4) Financial frameworks
The costs for all necessary measures and actions will be very high, yet far lower than the costs of damages incurred in the case of “business as usual”. Countries should provide sustainable, long-term financial plans, which may require modifying tax systems. An international fund – administered by the UN – should provide assistance to the developing countries.
The challenges posed by climate change are global and cannot be successfully met by countries or regions in isolation, and even less by competition between nations. Cooperation and transparency are critical and indispensable to solving climate change.
The statement is also supported by CoNGO
Submitted by NGOs in Observer Status with the Conference of Parties of UNFCCC:
- Association pour le Développement Durable (ADD)
- Global Foundation for Democracy and Development (GFDD)
- Haiti Cholera Research Funding Foundation, Inc. USA
- International Council of Women (ICW)
- Maryknoll Sisters of St. Dominic, Inc.
- Nurses Across the Borders (NAB)
- UNANIMA International
- Unitarian Universalist Association (UUA)
- United Methodist Church—General Board of Church and Society (UMC-GBCS)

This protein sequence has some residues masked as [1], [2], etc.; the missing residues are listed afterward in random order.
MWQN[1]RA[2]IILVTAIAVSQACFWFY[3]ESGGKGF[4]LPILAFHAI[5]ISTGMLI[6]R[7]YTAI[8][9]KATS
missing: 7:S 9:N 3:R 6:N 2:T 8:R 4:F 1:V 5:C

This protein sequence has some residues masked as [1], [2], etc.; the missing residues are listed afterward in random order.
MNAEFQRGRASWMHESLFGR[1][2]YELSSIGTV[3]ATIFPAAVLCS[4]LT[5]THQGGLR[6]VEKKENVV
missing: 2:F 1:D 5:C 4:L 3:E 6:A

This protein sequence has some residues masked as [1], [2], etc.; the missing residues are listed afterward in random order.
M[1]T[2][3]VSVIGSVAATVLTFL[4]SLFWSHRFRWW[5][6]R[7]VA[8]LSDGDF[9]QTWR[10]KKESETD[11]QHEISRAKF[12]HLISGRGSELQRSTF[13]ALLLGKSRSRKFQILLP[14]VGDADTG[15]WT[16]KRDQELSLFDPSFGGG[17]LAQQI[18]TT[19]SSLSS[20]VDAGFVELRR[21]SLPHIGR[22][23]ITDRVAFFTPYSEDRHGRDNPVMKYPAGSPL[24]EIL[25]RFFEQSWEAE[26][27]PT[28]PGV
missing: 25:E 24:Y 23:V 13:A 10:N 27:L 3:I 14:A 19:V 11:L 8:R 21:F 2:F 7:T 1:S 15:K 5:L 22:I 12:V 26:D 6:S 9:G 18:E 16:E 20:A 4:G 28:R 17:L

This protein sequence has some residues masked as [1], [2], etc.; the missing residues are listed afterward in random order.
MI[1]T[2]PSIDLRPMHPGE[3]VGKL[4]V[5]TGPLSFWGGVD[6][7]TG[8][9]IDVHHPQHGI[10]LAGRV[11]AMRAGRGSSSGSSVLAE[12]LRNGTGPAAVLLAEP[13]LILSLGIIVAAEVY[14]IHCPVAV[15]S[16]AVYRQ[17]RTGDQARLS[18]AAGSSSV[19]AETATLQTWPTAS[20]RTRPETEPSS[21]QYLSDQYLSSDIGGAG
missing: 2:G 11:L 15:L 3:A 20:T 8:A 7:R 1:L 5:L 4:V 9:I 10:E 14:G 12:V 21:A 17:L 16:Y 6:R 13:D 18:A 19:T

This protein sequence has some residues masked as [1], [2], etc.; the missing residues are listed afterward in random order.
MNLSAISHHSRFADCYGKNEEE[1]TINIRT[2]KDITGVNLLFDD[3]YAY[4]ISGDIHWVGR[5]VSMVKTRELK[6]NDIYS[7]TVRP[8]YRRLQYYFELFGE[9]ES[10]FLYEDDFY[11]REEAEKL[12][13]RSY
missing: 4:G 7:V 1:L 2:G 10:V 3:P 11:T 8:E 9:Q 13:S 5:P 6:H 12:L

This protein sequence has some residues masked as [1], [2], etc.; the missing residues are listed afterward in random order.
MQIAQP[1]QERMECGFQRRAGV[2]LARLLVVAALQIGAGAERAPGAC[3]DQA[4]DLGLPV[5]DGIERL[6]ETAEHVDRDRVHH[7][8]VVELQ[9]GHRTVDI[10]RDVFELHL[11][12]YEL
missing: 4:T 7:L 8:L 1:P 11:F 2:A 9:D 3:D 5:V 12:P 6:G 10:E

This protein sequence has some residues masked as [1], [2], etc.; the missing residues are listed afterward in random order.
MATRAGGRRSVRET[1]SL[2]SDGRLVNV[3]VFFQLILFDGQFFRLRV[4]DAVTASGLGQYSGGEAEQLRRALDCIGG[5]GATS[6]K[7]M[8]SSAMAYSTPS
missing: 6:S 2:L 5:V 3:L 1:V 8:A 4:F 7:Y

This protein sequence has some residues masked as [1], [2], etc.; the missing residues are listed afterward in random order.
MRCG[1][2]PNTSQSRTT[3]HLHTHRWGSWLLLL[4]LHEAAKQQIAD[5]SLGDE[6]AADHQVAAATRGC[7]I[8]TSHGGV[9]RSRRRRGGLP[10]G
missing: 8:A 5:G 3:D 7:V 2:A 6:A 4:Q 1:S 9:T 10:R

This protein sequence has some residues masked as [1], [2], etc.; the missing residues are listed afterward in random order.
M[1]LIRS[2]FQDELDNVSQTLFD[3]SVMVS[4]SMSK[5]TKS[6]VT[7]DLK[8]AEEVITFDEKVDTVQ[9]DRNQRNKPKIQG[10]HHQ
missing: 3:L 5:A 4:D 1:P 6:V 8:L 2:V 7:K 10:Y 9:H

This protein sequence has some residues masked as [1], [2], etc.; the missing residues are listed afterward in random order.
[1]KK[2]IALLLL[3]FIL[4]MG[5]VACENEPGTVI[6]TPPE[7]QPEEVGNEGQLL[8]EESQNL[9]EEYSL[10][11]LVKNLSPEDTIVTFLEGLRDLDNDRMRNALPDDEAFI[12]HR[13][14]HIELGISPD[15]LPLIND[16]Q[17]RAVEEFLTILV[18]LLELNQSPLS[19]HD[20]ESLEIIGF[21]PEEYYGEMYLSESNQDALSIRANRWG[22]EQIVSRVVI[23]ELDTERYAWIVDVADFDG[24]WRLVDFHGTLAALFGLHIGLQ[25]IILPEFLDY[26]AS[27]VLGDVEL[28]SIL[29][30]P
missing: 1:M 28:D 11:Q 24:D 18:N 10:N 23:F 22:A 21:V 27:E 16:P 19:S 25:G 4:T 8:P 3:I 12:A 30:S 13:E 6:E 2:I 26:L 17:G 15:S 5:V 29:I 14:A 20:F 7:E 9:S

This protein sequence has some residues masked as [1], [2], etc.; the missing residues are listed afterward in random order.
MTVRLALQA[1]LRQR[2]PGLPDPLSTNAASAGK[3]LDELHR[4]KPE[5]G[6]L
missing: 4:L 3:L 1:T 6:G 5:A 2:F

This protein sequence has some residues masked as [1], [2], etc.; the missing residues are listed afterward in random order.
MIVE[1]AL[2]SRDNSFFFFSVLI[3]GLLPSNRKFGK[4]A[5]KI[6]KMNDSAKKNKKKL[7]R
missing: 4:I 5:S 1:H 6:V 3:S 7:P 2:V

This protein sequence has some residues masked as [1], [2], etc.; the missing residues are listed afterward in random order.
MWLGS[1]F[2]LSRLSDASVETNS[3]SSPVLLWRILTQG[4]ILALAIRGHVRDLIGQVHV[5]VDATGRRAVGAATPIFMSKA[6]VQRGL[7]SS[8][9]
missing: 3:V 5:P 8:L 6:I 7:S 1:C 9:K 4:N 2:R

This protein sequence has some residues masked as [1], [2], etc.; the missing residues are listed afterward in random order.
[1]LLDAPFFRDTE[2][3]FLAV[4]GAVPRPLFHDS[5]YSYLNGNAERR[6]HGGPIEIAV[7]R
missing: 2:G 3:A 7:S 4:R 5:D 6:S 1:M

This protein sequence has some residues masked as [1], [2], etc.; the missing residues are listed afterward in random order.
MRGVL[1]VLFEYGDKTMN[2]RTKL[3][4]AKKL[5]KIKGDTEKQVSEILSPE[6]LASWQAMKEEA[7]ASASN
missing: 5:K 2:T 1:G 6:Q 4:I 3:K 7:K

- VIVAT International
Endorsed by NGOs in Consultative, Associated and Observer relations with the United Nations:
- Abraham’s Children Foundation
- African Action on Aids (AAA)
- Amman Center for Human Rights Studies (ACHRS)
- Arab Society for Academic Freedoms(ASAF)
- Asia and Pacific Alliance of YMCAs
- Asian Forum for Human Rights and Development (FORUM-ASIA)
- Asociación Latinoamericana para Los Derechos Humanos (ALDHU)
- Association of Presbyterian Women Aotearoa New Zealand
- Awaz Centre for Development Services (AwazCDS-Pakistan)
- Confederation of Asia-Pacific Chambers of Commerce and Industry (CACCI)
- Conference of Non-Governmental Organizations in Consultative Relationship with the United Nations (CoNGO)
- Congregations of St. Joseph
- Congressional Black Caucus Political Education and Leadership Institute (CBCI)
- Dianova International
- Election Network in the Arab Region(ENAR)
- GCS International
- Global Action on Aging (GAN)
- Graduate Women International (GWI)
- Initiatives of Change
- Institute of the Blessed Virgin Mary – Loreto Generalate
- International Alliance of Women (IAW)
- International Council on Environmental Economics and Development (ICEED)
- International Federation of Business and Professional Women (IFBPW)
- International Federation of Social Workers (IFSW)
- International Federation of Women in Legal Careers (FIFCJ)
- International Federation on Ageing (IFA)
- International Inner Wheel (IIW)
- International Presentation Association, The (IPA)
- International Progress Organization (IPO)
- Law Enforcement Action Partnership (LEAP)
- League of Women Voters of the United States (LWVUS)
- Organization for Defending Victims of Violence (ODVV)
- Pan Pacific South East Asia Women’s Association (PPSEAWA)
- Pax Romana
- Servas International
- Sisters of Charity Federation